Error Helpers in C

I’ve been writing a lot of C lately for a game I am working on. I am not a perfect programmer and I would like to catch my bugs before they arise. Thus, I am attempting to learn Rust in my free time.


Printing a backtrace in C is not incredibly difficult to accomplish. Although the following is fairly primitive, it will aid in your ability to discern what is happening in your program

/// @file core/backtrace.c
#include <execinfo.h>
#include "backtrace.h"

/// @brief Prints a backtrace of up to the last 256 calls
/// @param [out] fd The file descriptor ID to write to
void print_backtrace(int fd) {
    void* array[256];
    size_t size = backtrace(array, 256);
    backtrace_symbols_fd(array, size, fd);

The output will look like the following


As you can see, in a method test_block_insertion I call print_backtrace. This is incredibly helpful if you need to determine how deep in the program your issue occurred.


I’ve been tinkering with Rust in my free time to get a better understanding of it and I have come to enjoy the panic! macro it employs. I like the verb and decided that it would work perfectly in my daily use.

With some alterations, I just wanted panic to do exactly what its name suggests, I want the program to panic with a message and abort.

/// @file core/panic.h
#pragma once

#include <stdlib.h>
#include <stdio.h>
#include "backtrace.h"

#ifdef NDEBUG
#define panic(message)
/// @brief Causes the program to abort and print a message
/// @param [in] message The error message you wish to spit out to stderr.
#define panic(message)                                               \
    do {                                                             \
        fprintf(stderr, "panicked at: %s:%d\n", __FILE__, __LINE__); \
        fprintf(stderr, "--> %s %s\n", message);                     \
        fprintf(stderr, "--> STACKTRACE START\n");                   \
        print_backtrace(2);                                          \
        fprintf(stderr, "--> STACKTRACE END\n");                     \
        fflush(stderr);                                              \
        abort();                                                     \
    } while (0)

Example usage would be like this

int some_function(uint8_t* data, size_t length) {
  if (length == 0) {
    panic("Zero length buffer provided!");

  // consume data

  return 1;

Output from this macro will look like the following.

panicked at: /home/warmwaffles/code/example/rbp_test.c:173
--> message: Failed to insert the block correctly
Aborted (core dumped)

I wanted the core dump to take place so that I can inspect it if I need to. Luck favors the prepared, and I always like to be prepared.


I use assert(expr) liberally through out my code to ensure that my program operates as I intend it to. Sometimes I make a mistake and would like to be notified where it happened and how deep in the call stack it did.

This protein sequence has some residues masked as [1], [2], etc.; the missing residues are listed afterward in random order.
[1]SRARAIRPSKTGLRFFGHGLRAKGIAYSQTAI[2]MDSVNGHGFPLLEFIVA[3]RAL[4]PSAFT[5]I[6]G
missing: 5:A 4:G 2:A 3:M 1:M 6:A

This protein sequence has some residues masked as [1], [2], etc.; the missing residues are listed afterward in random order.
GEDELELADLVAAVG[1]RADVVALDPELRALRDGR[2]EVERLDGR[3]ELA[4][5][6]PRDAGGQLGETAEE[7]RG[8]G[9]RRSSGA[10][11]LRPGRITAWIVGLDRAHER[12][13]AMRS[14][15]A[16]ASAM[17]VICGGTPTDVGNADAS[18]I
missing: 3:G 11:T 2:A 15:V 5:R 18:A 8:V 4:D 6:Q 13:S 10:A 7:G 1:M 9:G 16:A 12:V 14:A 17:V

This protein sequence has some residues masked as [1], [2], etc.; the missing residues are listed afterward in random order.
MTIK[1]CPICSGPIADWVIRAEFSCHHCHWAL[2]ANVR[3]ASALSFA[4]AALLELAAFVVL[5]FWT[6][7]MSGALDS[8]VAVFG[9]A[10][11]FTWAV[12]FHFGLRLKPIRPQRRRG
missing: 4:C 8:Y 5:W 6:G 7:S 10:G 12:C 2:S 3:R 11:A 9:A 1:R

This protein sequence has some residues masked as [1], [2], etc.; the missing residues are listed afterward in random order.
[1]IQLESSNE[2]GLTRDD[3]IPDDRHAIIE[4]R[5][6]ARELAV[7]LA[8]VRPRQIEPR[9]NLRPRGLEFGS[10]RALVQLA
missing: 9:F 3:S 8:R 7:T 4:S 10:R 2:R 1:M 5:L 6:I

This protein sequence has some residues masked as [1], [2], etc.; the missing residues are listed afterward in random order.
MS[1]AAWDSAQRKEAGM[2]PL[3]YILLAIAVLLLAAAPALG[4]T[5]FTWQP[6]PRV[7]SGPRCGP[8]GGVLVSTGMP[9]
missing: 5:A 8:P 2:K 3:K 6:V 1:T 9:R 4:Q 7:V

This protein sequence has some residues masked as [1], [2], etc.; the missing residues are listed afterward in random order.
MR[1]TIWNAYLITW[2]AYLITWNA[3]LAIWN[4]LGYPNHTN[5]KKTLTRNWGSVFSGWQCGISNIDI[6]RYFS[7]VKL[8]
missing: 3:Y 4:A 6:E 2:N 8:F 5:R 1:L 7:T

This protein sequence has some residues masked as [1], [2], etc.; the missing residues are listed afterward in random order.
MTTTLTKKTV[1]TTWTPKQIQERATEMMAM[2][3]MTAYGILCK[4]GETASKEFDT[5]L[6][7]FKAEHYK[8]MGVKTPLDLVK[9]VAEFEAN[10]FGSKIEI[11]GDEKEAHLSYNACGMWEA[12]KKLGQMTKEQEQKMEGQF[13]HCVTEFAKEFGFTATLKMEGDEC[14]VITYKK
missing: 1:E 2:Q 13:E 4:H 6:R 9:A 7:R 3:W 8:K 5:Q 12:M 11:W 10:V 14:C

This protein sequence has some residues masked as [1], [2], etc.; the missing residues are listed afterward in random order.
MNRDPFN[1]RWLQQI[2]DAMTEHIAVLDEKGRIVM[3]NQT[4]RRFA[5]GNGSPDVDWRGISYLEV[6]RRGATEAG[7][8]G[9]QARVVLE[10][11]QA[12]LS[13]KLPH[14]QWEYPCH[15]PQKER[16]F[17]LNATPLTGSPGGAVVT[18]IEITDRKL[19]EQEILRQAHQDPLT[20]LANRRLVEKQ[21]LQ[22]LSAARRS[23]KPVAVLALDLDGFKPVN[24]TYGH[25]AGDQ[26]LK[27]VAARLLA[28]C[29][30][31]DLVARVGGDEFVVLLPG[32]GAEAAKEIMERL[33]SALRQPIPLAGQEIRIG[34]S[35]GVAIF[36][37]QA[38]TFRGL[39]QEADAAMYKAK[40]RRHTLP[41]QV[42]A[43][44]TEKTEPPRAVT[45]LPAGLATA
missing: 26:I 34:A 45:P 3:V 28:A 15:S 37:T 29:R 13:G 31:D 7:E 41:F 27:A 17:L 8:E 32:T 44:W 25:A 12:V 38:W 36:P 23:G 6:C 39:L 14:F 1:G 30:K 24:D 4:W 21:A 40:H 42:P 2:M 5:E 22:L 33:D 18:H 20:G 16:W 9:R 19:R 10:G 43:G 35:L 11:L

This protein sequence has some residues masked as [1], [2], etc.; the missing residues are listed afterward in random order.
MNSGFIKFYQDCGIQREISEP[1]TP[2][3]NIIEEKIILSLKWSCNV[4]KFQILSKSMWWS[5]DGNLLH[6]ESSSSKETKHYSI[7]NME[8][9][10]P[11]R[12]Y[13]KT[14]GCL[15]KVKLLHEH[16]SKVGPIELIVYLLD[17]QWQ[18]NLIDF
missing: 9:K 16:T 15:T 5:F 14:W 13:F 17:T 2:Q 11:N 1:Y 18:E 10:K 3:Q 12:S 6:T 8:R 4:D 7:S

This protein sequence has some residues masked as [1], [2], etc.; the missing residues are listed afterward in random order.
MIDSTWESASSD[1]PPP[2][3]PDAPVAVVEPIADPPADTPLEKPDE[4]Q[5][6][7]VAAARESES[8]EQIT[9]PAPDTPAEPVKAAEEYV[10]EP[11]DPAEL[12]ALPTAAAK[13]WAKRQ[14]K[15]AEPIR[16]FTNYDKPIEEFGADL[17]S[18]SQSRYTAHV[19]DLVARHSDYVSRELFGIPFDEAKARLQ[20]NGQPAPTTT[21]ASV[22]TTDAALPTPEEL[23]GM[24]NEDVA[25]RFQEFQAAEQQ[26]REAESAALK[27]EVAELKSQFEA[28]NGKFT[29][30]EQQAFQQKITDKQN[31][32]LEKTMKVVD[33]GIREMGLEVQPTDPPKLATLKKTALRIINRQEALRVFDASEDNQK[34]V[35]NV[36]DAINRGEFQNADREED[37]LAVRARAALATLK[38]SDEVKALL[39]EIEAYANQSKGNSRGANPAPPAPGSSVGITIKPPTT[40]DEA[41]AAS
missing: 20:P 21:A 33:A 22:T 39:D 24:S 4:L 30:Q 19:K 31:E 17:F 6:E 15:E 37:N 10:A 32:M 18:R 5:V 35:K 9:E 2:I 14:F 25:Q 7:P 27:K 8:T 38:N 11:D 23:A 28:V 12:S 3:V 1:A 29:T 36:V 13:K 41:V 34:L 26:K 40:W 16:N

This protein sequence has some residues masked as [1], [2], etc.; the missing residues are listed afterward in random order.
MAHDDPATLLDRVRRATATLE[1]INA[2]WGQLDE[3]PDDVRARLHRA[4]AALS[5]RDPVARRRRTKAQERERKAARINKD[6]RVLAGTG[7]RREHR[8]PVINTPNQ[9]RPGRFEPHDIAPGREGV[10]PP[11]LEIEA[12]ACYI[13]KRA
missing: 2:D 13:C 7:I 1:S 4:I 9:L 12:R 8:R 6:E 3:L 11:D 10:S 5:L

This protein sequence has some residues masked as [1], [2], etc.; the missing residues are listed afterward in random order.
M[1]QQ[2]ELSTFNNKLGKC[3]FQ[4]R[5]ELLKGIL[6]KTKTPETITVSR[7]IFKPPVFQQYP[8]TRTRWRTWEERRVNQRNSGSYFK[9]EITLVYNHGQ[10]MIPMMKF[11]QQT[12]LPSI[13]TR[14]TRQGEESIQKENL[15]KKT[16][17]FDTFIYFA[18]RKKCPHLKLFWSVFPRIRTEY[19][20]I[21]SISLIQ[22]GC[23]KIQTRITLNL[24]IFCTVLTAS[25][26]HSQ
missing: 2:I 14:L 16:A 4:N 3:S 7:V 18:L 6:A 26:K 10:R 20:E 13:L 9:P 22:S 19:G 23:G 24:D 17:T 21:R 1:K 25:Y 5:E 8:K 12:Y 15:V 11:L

Unfortunately vanilla assert(expr) does not do this. But it is a simple enough macro to override and provide a little more meta information about where it failed and why.

/// @file core/assert.h
#pragma once

#include <stdlib.h>
#include <stdio.h>
#include "backtrace.h"

#ifdef NDEBUG
#define assert(expr)
#define assert(expr)                                                                     \
    if(!(expr)) {                                                                        \
        fprintf(stderr, "assertion (%s) failed at: %s:%d\n", #expr, __FILE__, __LINE__); \
        fprintf(stderr, "--> STACKTRACE START\n");                                       \
        print_backtrace(2);                                                              \
        fprintf(stderr, "--> STACKTRACE END\n");                                         \
        fflush(stderr);                                                                  \
        abort();                                                                         \

As you can see it looks almost exactly the same as panic(message) does. However, I want the expression to be spit out into stderr so that I can see what expression failed.

assertion (1 == 0) failed at: /home/warmwaffles/code/example.c:170
Aborted (core dumped)

Found these little bits of code to be useful, and figured others would probably find it useful as well.

Ruby Mixins

Mixins are a bit of a touchy spot for me. I am in a love hate relationship when it comes to them. In some cases, they work brilliantly and in other cases they hide complexity.

I have a few rules that I try to follow when I am considering using mixins.

  1. Does it hide complexity / indirection?
  2. Will it benefit the code base to share code?
  3. Will it override methods or will methods need to be overriden?